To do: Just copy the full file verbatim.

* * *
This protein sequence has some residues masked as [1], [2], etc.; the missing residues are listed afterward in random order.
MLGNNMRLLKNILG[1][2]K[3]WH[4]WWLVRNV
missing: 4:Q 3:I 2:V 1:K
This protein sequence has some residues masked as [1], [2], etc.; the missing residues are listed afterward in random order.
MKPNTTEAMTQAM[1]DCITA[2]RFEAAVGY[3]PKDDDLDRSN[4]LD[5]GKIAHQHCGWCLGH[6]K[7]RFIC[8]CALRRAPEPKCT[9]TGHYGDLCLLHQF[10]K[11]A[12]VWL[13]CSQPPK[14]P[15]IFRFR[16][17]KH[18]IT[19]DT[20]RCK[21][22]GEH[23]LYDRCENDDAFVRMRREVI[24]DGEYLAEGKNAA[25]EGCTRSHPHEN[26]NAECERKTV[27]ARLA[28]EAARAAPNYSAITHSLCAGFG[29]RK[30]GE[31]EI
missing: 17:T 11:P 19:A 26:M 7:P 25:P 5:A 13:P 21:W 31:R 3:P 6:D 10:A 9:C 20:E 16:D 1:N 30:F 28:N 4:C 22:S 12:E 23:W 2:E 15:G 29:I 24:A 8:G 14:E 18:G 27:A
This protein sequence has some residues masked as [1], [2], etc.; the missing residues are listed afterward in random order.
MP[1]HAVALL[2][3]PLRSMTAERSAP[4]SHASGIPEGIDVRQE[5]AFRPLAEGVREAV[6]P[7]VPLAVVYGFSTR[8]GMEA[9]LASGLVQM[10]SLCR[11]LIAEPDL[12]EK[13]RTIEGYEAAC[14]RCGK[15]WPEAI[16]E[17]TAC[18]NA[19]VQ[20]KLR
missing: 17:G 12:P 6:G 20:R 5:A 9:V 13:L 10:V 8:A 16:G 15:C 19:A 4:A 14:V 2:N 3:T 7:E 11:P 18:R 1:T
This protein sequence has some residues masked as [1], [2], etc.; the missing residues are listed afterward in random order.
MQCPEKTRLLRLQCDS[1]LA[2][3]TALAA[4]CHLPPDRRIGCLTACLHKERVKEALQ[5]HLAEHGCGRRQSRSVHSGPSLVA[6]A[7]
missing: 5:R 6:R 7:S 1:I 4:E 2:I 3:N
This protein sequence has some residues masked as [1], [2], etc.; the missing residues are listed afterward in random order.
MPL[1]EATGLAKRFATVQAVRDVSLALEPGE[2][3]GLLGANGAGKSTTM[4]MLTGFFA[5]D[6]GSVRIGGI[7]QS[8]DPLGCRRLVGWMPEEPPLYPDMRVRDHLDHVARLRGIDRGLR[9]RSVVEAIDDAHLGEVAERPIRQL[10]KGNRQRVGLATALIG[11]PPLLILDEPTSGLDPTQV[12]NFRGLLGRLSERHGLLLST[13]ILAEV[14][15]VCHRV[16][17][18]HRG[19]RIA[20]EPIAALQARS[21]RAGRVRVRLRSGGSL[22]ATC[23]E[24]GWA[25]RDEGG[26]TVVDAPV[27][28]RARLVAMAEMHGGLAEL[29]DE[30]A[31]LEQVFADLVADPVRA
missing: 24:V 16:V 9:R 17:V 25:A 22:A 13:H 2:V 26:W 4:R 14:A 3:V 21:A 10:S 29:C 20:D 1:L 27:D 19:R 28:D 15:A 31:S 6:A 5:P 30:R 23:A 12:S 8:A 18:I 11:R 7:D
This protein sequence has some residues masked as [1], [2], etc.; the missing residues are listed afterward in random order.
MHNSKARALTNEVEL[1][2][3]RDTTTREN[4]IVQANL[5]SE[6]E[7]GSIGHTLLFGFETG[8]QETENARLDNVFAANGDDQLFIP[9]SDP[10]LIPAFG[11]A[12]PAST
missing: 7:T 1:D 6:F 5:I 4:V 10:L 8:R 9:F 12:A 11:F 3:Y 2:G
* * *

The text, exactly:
This protein sequence has some residues masked as [1], [2], etc.; the missing residues are listed afterward in random order.
MLGNNMRLLKNILG[1][2]K[3]WH[4]WWLVRNV
missing: 4:Q 3:I 2:V 1:K
This protein sequence has some residues masked as [1], [2], etc.; the missing residues are listed afterward in random order.
MKPNTTEAMTQAM[1]DCITA[2]RFEAAVGY[3]PKDDDLDRSN[4]LD[5]GKIAHQHCGWCLGH[6]K[7]RFIC[8]CALRRAPEPKCT[9]TGHYGDLCLLHQF[10]K[11]A[12]VWL[13]CSQPPK[14]P[15]IFRFR[16][17]KH[18]IT[19]DT[20]RCK[21][22]GEH[23]LYDRCENDDAFVRMRREVI[24]DGEYLAEGKNAA[25]EGCTRSHPHEN[26]NAECERKTV[27]ARLA[28]EAARAAPNYSAITHSLCAGFG[29]RK[30]GE[31]EI
missing: 17:T 11:P 19:A 26:M 7:P 25:P 5:A 13:P 21:W 31:R 3:P 6:D 10:A 9:C 20:E 16:D 1:N 30:F 28:N 4:C 22:S 12:E 23:W 2:E 15:G 29:I 24:A 8:G 14:E 18:G 27:A
This protein sequence has some residues masked as [1], [2], etc.; the missing residues are listed afterward in random order.
MP[1]HAVALL[2][3]PLRSMTAERSAP[4]SHASGIPEGIDVRQE[5]AFRPLAEGVREAV[6]P[7]VPLAVVYGFSTR[8]GMEA[9]LASGLVQM[10]SLCR[11]LIAEPDL[12]EK[13]RTIEGYEAAC[14]RCGK[15]WPEAI[16]E[17]TAC[18]NA[19]VQ[20]KLR
missing: 17:G 12:P 6:G 20:R 5:A 9:V 13:L 10:V 8:A 16:G 15:C 19:A 4:A 14:V 2:N 3:T 7:E 11:P 18:R 1:T
This protein sequence has some residues masked as [1], [2], etc.; the missing residues are listed afterward in random order.
MQCPEKTRLLRLQCDS[1]LA[2][3]TALAA[4]CHLPPDRRIGCLTACLHKERVKEALQ[5]HLAEHGCGRRQSRSVHSGPSLVA[6]A[7]
missing: 5:R 6:R 7:S 1:I 4:E 2:I 3:N
This protein sequence has some residues masked as [1], [2], etc.; the missing residues are listed afterward in random order.
MPL[1]EATGLAKRFATVQAVRDVSLALEPGE[2][3]GLLGANGAGKSTTM[4]MLTGFFA[5]D[6]GSVRIGGI[7]QS[8]DPLGCRRLVGWMPEEPPLYPDMRVRDHLDHVARLRGIDRGLR[9]RSVVEAIDDAHLGEVAERPIRQL[10]KGNRQRVGLATALIG[11]PPLLILDEPTSGLDPTQV[12]NFRGLLGRLSERHGLLLST[13]ILAEV[14][15]VCHRV[16][17][18]HRG[19]RIA[20]EPIAALQARS[21]RAGRVRVRLRSGGSL[22]ATC[23]E[24]GWA[25]RDEGG[26]TVVDAPV[27][28]RARLVAMAEMHGGLAEL[29]DE[30]A[31]LEQVFADLVADPVRA
missing: 24:V 16:V 9:R 17:V 25:A 22:A 13:H 2:V 26:W 4:R 14:A 3:V 21:A 10:S 29:C 20:D 1:L 27:D 19:R 28:D 15:A 31:S 6:A 5:P 30:R 23:A 12:S 8:A 18:I 11:R 7:D
This protein sequence has some residues masked as [1], [2], etc.; the missing residues are listed afterward in random order.
MHNSKARALTNEVEL[1][2][3]RDTTTREN[4]IVQANL[5]SE[6]E[7]GSIGHTLLFGFETG[8]QETENARLDNVFAANGDDQLFIP[9]SDP[10]LIPAFG[11]A[12]PAST
missing: 7:T 1:D 6:F 5:I 4:V 10:L 8:R 9:F 12:A 11:F 3:Y 2:G